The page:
[extropy-chat] Avoid Too Much Change
stathisp at gmail.com
Sun Apr 8 17:40:23 UTC 2007
On 4/9/07, Lee Corbin <lcorbin at rawbw.com> wrote:
For me, it's the end state
> that counts, not the amount of time it took to get there. Let X be an
> entity that has utterly nothing in common with one. Then a lot of people
> don't mind evolving into X provided it's done slowly enough, because
> they believe as they step-by-step turn into someone else, their "essence"
> is somehow retained. I guess. I guess that's what they must
> believe, in some form or other.
> Even if I finally reveal that X is, say, Max More, they don't seem to
> of this as especially identity threatening. But if that happened to them,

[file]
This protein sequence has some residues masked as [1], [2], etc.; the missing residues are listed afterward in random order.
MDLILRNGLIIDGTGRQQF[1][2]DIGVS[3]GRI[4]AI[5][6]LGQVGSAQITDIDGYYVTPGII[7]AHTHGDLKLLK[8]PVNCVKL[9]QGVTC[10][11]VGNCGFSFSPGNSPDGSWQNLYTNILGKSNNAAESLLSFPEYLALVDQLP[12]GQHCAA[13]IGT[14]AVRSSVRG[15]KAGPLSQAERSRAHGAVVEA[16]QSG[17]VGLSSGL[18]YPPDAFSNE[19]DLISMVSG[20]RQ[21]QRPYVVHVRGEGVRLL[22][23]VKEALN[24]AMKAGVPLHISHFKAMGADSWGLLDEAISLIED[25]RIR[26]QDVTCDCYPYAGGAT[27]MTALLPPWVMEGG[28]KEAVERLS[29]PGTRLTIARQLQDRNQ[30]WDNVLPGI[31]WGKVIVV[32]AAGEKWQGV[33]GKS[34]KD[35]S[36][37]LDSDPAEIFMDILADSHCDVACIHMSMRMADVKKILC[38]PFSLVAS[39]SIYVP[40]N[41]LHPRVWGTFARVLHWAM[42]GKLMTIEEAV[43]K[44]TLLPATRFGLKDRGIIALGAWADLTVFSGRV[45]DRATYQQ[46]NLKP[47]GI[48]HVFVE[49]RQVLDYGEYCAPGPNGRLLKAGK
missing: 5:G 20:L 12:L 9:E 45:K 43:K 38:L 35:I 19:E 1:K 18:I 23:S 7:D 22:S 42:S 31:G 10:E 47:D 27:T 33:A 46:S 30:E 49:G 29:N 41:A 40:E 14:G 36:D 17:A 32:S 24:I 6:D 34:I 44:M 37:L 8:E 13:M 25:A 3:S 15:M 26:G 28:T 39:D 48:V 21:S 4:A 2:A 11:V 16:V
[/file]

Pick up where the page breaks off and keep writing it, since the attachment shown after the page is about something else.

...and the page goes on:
> I claim, then they'd be dead and there would simply be more Max
> Mores. What possible difference does it make whether the transformation
> was fast or slow?
But you probably have a lot more in common with Max More than you do with
your infant self. This example is one more reason why there is no "truth of
the matter" about continuity of personal identity from moment to moment.
Like free will, it's an illusion which is very important to maintain,
otherwise we will be unhappy. Unlike those characters in films like "The
Matrix" who complain that it's not real, I don't care as long as it feels
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